On Friday I tried to plan as low-key a day as possible. We watched Wallace and Grommit movies, ate popcorn, colored winter coloring sheets and made marshmallow ornaments that no one remembered to bring home so I had to throw them in the garbage at the end of the day.
We also opened some gifts. I sat the kids down on the group time rug after lunch and brought a paper shopping bag over. I told them that someone visited my house last night and I woke to find presents under my tree with their names on them. They guessed it was Santa and their eyes lit up. Literally. They looked so excited!
One at a time I pulled wrapped gifts from my bag and took a moment to find the name written on it and then passed each gift to one of them. They tore open the wrapping and excitedly shared the winter hats Santa had sent them. There would have been reason for disappointment because only one could get the Batman hat but because they were gifts from Santa you could see that disappointment slip away as they pulled their hats on.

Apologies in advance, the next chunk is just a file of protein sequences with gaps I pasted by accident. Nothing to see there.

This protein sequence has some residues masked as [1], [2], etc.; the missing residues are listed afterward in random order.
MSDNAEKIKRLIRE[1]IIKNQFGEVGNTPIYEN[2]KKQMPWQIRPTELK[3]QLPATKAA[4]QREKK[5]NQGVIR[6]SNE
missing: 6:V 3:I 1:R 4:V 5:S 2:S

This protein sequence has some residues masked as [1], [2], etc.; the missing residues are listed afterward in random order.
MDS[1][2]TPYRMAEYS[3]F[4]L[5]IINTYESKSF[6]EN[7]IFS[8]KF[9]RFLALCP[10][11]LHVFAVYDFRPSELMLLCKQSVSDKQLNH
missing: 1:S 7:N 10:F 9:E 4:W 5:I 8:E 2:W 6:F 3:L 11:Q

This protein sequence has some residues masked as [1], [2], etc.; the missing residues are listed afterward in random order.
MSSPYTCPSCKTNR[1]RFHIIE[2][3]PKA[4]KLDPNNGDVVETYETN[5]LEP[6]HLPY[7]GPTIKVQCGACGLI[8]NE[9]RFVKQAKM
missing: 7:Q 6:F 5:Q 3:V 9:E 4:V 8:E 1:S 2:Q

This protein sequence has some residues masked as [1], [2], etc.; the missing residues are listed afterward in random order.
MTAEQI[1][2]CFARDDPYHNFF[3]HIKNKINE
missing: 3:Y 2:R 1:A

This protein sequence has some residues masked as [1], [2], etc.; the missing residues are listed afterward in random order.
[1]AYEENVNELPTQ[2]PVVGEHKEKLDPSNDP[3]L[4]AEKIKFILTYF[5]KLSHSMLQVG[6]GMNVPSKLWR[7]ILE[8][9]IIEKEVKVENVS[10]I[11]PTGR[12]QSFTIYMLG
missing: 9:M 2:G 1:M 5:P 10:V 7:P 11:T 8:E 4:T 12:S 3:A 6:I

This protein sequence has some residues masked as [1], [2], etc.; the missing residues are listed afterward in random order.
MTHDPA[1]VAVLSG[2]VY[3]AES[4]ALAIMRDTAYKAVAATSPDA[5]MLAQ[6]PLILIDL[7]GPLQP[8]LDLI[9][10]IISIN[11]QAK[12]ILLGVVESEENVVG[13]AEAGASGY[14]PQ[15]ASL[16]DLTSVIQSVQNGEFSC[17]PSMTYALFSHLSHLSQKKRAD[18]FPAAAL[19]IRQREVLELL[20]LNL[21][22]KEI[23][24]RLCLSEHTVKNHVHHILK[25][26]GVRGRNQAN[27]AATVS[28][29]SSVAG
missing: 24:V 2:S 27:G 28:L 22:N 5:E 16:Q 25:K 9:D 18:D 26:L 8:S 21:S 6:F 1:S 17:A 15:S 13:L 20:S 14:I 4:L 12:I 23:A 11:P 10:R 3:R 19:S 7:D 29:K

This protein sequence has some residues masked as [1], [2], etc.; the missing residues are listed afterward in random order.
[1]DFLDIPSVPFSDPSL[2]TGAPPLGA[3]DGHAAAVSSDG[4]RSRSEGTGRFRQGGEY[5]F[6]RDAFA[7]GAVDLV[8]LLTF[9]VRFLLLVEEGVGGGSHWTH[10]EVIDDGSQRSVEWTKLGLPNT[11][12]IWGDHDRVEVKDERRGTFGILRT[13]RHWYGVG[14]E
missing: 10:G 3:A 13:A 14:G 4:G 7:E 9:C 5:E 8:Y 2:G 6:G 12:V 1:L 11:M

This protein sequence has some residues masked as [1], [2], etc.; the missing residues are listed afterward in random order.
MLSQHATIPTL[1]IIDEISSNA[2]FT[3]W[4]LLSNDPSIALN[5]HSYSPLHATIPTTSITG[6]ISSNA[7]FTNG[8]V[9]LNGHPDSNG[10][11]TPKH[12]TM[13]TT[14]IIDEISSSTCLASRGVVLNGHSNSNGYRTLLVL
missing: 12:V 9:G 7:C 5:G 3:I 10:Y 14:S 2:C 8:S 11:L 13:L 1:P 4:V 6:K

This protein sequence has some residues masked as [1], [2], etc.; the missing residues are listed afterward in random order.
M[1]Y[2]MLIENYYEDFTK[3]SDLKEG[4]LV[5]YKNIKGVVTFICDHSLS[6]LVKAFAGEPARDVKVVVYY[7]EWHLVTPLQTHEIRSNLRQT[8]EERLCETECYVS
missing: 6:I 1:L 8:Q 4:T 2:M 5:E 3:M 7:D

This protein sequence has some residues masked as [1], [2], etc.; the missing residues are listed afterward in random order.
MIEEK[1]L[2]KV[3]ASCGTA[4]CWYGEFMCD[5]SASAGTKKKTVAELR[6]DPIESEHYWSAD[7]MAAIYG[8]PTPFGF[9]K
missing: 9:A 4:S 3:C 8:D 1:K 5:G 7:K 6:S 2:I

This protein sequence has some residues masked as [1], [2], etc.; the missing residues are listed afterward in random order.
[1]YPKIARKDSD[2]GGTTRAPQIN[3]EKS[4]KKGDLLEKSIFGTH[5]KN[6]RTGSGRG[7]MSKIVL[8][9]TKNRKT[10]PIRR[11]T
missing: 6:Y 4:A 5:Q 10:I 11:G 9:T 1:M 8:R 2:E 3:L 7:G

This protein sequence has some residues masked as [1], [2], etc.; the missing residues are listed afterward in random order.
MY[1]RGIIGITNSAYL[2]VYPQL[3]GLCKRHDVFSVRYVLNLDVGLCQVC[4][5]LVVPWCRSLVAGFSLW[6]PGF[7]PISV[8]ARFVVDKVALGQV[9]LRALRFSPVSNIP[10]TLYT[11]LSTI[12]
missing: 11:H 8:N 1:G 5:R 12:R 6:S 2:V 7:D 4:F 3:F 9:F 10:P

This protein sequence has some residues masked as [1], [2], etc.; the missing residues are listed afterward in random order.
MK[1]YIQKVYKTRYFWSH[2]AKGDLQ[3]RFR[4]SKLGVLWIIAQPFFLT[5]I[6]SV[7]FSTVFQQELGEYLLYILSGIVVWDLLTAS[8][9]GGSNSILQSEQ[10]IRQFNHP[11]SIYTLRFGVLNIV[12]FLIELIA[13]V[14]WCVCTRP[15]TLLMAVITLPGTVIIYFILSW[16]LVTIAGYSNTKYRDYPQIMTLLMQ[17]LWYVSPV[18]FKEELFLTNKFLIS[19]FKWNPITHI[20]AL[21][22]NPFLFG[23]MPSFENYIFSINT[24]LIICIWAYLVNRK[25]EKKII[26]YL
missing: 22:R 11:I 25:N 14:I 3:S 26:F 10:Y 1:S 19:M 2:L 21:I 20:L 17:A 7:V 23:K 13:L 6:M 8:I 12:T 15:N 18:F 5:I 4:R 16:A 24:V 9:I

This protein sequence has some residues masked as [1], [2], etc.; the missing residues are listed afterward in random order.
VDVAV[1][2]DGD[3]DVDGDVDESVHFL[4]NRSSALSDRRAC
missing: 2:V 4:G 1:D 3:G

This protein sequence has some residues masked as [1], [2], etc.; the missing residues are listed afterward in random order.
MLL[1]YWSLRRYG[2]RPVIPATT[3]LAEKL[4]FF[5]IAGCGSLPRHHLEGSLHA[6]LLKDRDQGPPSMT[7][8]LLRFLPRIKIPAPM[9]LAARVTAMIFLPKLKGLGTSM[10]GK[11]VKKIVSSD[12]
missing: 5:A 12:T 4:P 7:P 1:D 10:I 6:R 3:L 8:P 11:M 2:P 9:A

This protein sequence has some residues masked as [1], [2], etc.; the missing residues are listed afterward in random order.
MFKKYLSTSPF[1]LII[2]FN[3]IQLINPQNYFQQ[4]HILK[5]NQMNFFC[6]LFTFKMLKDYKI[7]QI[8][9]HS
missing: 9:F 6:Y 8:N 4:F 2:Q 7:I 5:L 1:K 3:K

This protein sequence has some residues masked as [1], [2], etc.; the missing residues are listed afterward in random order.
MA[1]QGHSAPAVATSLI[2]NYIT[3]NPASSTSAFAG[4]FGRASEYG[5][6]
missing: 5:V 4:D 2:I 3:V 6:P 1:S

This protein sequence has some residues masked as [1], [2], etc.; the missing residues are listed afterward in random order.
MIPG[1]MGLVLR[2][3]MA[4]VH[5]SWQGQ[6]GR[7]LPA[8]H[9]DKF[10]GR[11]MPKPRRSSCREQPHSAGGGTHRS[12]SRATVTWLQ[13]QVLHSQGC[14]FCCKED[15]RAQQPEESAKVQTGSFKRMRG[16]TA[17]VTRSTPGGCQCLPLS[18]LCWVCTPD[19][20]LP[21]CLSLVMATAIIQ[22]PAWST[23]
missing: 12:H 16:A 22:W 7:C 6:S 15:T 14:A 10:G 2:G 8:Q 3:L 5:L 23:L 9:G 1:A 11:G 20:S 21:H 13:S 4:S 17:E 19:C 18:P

Then I pulled out Play Doh sets for each of them. As I watched them excitedly rip packages open I turned to one of my assistants and told her, “Who needs kids?! I’ve got my own little Christmas morning right here!” It was probably the best feeling I’ve had with the kids in a while. That I could give them that moment of joy, excitement and belief and that they could make me feel like all the hard work I put in each day is so very worth it. They spontaneously thanked me even though I reminded them the gifts were from Santa. Then, just like on Christmas morning they opened all the Play Doh and I brought their laminated mats to the rug. They played with the Doh, each wearing their hats (and two wearing mittens that came with the hats) and watched Wallace and Grommit until the Student of the Month assembly.